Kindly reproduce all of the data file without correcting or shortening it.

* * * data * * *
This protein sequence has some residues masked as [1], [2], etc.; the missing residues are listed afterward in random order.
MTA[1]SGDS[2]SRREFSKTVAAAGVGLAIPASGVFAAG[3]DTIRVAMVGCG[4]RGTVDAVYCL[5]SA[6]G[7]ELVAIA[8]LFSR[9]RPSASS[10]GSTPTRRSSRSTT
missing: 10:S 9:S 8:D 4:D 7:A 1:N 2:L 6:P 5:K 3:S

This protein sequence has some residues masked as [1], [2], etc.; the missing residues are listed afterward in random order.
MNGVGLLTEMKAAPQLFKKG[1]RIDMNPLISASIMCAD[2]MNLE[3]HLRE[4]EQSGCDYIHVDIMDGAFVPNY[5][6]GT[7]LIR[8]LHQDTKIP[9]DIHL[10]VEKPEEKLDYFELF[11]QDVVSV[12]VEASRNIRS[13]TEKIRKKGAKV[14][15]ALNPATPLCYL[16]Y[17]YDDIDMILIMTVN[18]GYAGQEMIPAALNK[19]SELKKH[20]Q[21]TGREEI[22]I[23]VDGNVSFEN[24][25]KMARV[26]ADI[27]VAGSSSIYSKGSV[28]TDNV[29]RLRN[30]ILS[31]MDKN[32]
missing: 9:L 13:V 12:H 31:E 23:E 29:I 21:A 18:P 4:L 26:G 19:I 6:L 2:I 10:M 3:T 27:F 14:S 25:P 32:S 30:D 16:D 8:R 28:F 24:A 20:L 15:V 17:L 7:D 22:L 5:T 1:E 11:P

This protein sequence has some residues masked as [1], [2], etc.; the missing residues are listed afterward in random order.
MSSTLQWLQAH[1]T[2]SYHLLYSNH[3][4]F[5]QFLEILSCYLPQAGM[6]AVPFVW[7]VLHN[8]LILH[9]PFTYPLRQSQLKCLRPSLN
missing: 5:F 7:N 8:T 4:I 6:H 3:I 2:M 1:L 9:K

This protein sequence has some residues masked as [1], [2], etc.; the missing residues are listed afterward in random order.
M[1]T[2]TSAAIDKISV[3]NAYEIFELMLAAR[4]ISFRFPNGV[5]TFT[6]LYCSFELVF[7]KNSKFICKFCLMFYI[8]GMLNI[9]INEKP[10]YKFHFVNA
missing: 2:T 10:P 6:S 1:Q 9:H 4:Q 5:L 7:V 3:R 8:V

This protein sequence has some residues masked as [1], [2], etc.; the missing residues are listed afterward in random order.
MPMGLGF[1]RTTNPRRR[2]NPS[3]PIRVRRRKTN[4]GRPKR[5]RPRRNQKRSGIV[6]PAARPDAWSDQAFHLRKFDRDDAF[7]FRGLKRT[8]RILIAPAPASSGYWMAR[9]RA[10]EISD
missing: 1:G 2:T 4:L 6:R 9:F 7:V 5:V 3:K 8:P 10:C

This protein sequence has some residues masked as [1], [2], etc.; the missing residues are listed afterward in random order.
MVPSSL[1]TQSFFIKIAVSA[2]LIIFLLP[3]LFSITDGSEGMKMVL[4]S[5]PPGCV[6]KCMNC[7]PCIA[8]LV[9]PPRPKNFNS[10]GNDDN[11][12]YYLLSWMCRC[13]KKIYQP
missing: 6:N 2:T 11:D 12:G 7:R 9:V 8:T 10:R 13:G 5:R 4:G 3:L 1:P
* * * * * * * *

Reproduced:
This protein sequence has some residues masked as [1], [2], etc.; the missing residues are listed afterward in random order.
MTA[1]SGDS[2]SRREFSKTVAAAGVGLAIPASGVFAAG[3]DTIRVAMVGCG[4]RGTVDAVYCL[5]SA[6]G[7]ELVAIA[8]LFSR[9]RPSASS[10]GSTPTRRSSRSTT
missing: 10:S 9:S 8:D 4:D 7:A 1:N 2:L 6:P 5:K 3:S

This protein sequence has some residues masked as [1], [2], etc.; the missing residues are listed afterward in random order.
MNGVGLLTEMKAAPQLFKKG[1]RIDMNPLISASIMCAD[2]MNLE[3]HLRE[4]EQSGCDYIHVDIMDGAFVPNY[5][6]GT[7]LIR[8]LHQDTKIP[9]DIHL[10]VEKPEEKLDYFELF[11]QDVVSV[12]VEASRNIRS[13]TEKIRKKGAKV[14][15]ALNPATPLCYL[16]Y[17]YDDIDMILIMTVN[18]GYAGQEMIPAALNK[19]SELKKH[20]Q[21]TGREEI[22]I[23]VDGNVSFEN[24][25]KMARV[26]ADI[27]VAGSSSIYSKGSV[28]TDNV[29]RLRN[30]ILS[31]MDKN[32]
missing: 9:L 13:V 12:H 31:E 23:E 29:I 21:A 18:P 4:L 26:G 19:I 6:L 2:I 10:M 3:T 27:F 14:S 25:P 32:S 30:D 16:D 8:R 28:F 24:A 20:L 15:V 17:L 7:D 22:L 5:T 1:E 11:P

This protein sequence has some residues masked as [1], [2], etc.; the missing residues are listed afterward in random order.
MSSTLQWLQAH[1]T[2]SYHLLYSNH[3][4]F[5]QFLEILSCYLPQAGM[6]AVPFVW[7]VLHN[8]LILH[9]PFTYPLRQSQLKCLRPSLN
missing: 5:F 7:N 8:T 4:I 6:H 3:I 2:M 1:L 9:K

This protein sequence has some residues masked as [1], [2], etc.; the missing residues are listed afterward in random order.
M[1]T[2]TSAAIDKISV[3]NAYEIFELMLAAR[4]ISFRFPNGV[5]TFT[6]LYCSFELVF[7]KNSKFICKFCLMFYI[8]GMLNI[9]INEKP[10]YKFHFVNA
missing: 2:T 10:P 6:S 1:Q 9:H 4:Q 5:L 7:V 3:R 8:V

This protein sequence has some residues masked as [1], [2], etc.; the missing residues are listed afterward in random order.
MPMGLGF[1]RTTNPRRR[2]NPS[3]PIRVRRRKTN[4]GRPKR[5]RPRRNQKRSGIV[6]PAARPDAWSDQAFHLRKFDRDDAF[7]FRGLKRT[8]RILIAPAPASSGYWMAR[9]RA[10]EISD
missing: 1:G 2:T 4:L 6:R 9:F 7:V 5:V 3:K 8:P 10:C

This protein sequence has some residues masked as [1], [2], etc.; the missing residues are listed afterward in random order.
MVPSSL[1]TQSFFIKIAVSA[2]LIIFLLP[3]LFSITDGSEGMKMVL[4]S[5]PPGCV[6]KCMNC[7]PCIA[8]LV[9]PPRPKNFNS[10]GNDDN[11][12]YYLLSWMCRC[13]KKIYQP
missing: 6:N 2:T 11:D 12:G 7:R 9:V 8:T 10:R 13:G 5:R 4:G 3:L 1:P